Someone asked me yesterday on Periscope if I like Muslims.
My response: why do you ask? I like good people. I don’t care what color your skin is, what your faith is, how much or how little is in your bank account, what sexual orientation you feel most comfortable with, whether you’re liberal or conservative or whatever.
If I disagree that doesn’t mean you’re wrong, I will try to understand where you’re coming from and respect our differences. I will do my best to meet you on common ground. I will do this because I believe in love.
Yogis are held to a higher standard of accountability. And I think that’s fair enough. To sit at the helm of an ancient spiritual tradition built on the promise of lasting peace isn’t something to be taken lightly.
It means something to practice yoga and to live the yogi’s life. I appreciate every time someone called me out when I momentarily lost my integrity because I’ve learned from it.
We aren’t perfect and we need the mirror of a loving community strong enough to offer constructive criticism in the effort of expansion and evolution. We need the support of one another to venture into new territories and create a more peaceful world.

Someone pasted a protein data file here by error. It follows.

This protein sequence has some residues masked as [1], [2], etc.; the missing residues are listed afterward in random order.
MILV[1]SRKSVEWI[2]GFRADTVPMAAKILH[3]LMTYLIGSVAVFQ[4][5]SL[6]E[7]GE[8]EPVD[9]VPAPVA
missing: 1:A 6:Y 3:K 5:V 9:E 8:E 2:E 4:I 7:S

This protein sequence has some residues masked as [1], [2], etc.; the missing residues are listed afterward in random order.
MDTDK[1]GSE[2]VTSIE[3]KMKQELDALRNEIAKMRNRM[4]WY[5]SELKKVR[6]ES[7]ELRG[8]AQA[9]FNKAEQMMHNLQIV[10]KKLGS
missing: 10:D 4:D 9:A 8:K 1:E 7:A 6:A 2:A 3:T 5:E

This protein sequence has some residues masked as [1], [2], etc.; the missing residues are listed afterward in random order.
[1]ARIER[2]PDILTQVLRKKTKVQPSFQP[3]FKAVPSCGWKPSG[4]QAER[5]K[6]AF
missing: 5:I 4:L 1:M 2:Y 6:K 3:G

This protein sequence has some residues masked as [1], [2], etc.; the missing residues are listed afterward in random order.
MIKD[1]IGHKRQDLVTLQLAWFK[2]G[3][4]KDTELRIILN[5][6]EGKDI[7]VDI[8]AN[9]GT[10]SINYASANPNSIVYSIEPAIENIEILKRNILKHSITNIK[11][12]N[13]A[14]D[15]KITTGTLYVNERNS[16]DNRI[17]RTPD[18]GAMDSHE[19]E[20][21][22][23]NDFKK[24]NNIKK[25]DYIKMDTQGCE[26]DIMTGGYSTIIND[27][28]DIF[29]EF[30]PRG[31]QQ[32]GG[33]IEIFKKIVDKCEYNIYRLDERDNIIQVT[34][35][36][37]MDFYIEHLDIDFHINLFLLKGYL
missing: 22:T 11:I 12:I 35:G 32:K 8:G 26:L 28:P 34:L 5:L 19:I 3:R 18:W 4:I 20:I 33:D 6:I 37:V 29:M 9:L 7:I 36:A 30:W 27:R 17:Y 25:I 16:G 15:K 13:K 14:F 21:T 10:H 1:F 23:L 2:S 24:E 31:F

The yogi’s path is laid with the bricks of forgiveness, patience and tolerance. If we devolve into name-calling tirades aimed at convincing people to be peaceful then we betray the spiritual heart of the practice.
The least effective way to change someone’s mind is by yelling at them. Win their trust rather by your example, by the steadfast faith expressed in your actions, by your calm even temper, and by your tenacious spirit. Rant and rave and it gets us nowhere. History has shown us that to stand up to the biggest bullies we need the power of peace, not more war.
I believe in love. Love is enlightened action. Love is reaching across hard lines to understand where we are coming from. Love is a sense of community and togetherness. Love is healing, teaching and kindness.
Love is patient, hopeful and eternal.
Author: Kino MacGregor
Editor: Katarina Tavčar